ColumnistsMarc MorialOp-EdOpinion

To Be Equal: NBA Commissioner Slam Dunks His First Crisis

Marc Morial
By Marc H. Morial
NNPA Columnist

“Effective immediately, I am banning Mr. Sterling for life from any association with the Clippers organization or the NBA…I will urge the Board of Governors to exercise its authority to force a sale of the team and will do everything in my power to ensure that that happens.”
– NBA Commissioner Adam Silver

Adam Silver, who has only been Commissioner of the National Basketball Association (NBA) for three months, made a bold leadership statement when he took swift and tough action in response to hateful and racist comments made by Los Angeles Clippers owner Donald Sterling. We applaud Silver’s lifetime ban of Sterling and his unambiguous insistence on respecting the racial diversity among players and fans for which the league is known. First a quick recap.

On April 25, TMZ, the celebrity news website, aired the audio tape of a conversation between Sterling and his girlfriend. During their conversation, Sterling said in part: “It bothers me a lot that you want to broadcast that you’re associating with Black people. Do you have to? … You can sleep with them. You can bring them in, you can do whatever you want. The little I ask you is not to promote it … and not to bring them to my games.”

This sparked an instant firestorm of outrage among the public, the NBA, the Clippers organization and team sponsors. The National Urban League called on Commissioner Silver to take an “uncompromising stand against any form of prejudice in the NBA,” where more than 75 percent of the players are African American. We also called for Sterling’s lifetime ban.

After a quick and thorough investigation, Commissioner Silver took decisive action. In a widely anticipated April 29 press conference, he announced that he was imposing a lifetime ban on Sterling, fining him the maximum $2.5 million and setting in motion the process to force Sterling to sell his team. In announcing his decision, Silver said, “I am personally distraught that the views expressed by Mr. Sterling came from within an institution that has historically taken such a leadership role in matters of race relations and caused current and former players, coaches, fans and partners of the NBA to question their very association with the league.”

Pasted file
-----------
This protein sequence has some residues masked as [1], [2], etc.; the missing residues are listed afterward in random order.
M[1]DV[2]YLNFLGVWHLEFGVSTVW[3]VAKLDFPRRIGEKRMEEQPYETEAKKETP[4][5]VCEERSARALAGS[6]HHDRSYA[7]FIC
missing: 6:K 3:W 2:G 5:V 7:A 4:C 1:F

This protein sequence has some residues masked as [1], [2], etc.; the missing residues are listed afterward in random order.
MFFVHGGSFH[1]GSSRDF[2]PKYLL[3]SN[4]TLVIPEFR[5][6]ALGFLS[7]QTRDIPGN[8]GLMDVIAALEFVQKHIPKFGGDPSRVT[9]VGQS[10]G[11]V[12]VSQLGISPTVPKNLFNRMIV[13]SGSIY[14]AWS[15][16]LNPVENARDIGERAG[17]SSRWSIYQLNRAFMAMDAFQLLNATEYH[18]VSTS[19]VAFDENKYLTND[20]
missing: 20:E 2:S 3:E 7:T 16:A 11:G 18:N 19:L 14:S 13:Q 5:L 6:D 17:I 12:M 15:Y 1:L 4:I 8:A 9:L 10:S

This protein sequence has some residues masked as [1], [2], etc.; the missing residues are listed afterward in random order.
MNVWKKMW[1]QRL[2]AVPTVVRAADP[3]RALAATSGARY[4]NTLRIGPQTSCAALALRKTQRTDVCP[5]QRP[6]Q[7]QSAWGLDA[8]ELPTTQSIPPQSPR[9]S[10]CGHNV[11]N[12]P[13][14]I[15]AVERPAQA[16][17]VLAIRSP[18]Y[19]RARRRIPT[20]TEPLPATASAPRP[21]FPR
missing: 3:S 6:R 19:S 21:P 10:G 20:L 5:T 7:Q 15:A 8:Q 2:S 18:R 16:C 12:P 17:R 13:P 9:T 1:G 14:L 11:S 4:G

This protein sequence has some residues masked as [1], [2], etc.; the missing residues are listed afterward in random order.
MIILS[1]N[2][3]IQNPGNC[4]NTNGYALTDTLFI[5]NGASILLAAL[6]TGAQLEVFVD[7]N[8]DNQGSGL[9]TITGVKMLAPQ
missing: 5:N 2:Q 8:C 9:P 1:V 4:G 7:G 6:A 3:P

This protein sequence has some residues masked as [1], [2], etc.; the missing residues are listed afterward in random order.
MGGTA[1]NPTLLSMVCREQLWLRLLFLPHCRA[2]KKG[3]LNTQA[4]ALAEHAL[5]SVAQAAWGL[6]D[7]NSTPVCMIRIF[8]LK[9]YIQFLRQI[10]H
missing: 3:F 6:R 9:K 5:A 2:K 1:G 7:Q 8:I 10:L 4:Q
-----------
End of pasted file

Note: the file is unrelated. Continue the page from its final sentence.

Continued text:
The National Urban League joined a coalition of civil rights organizations in immediately applauding Silver’s actions. At a time when racial divisions are being obscured or denied in such areas as voting rights, income inequality, affirmative action and criminal justice, Silver displayed the kind of leadership on tough, uncomfortable issues that is defining and legacy-building. This was his first crisis as commissioner, and he handled it exceptionally well. He did not run from the issue of race and racism as many might have advised him to do. Instead, he confronted the issue with compassion and common sense and opened a much-needed dialogue about a path forward for the NBA.

We are encouraged by Commissioner Silver’s demonstration of courage, especially at this early juncture in his tenure. We look forward to working with him to deepen diversity and inclusion in the league, especially in the ownership ranks.

This controversy was also especially disruptive to Clippers head coach Doc Rivers and his players, who were in the midst of a first-round playoff series with the Golden State Warriors. But Rivers, too, displayed extraordinary judgment and dignity as he found the right balance between allowing his players to express their outrage while keeping them focused on winning.

Now, with the Los Angeles Clippers’ victory in their seven game play-off series with the Golden State Warriors, it’s on to the second round. With the Sterling controversy behind them, the players can focus all of their attention on the NBA championship – and as fans of the game, we can be even more proud of the league in which they play.

Marc H. Morial, former mayor of New Orleans, is president and CEO of the National Urban League.

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Marc H. Morial

As President of the National Urban League since 2003 he has been the primary catalyst for an era of change -- a transformation for the 100 year old civil rights organization. His energetic and skilled leadership has expanded the League’s work around an Empowerment agenda, which is redefining civil rights in the 21st century with a renewed emphasis on closing the economic gaps between Whites and Blacks as well as rich and poor Americans. Under his stewardship the League has had record fundraising success towards a 250MM, five year fundraising goal and he has secured the BBB nonprofit certification, which has established the NUL as a leading national nonprofit.

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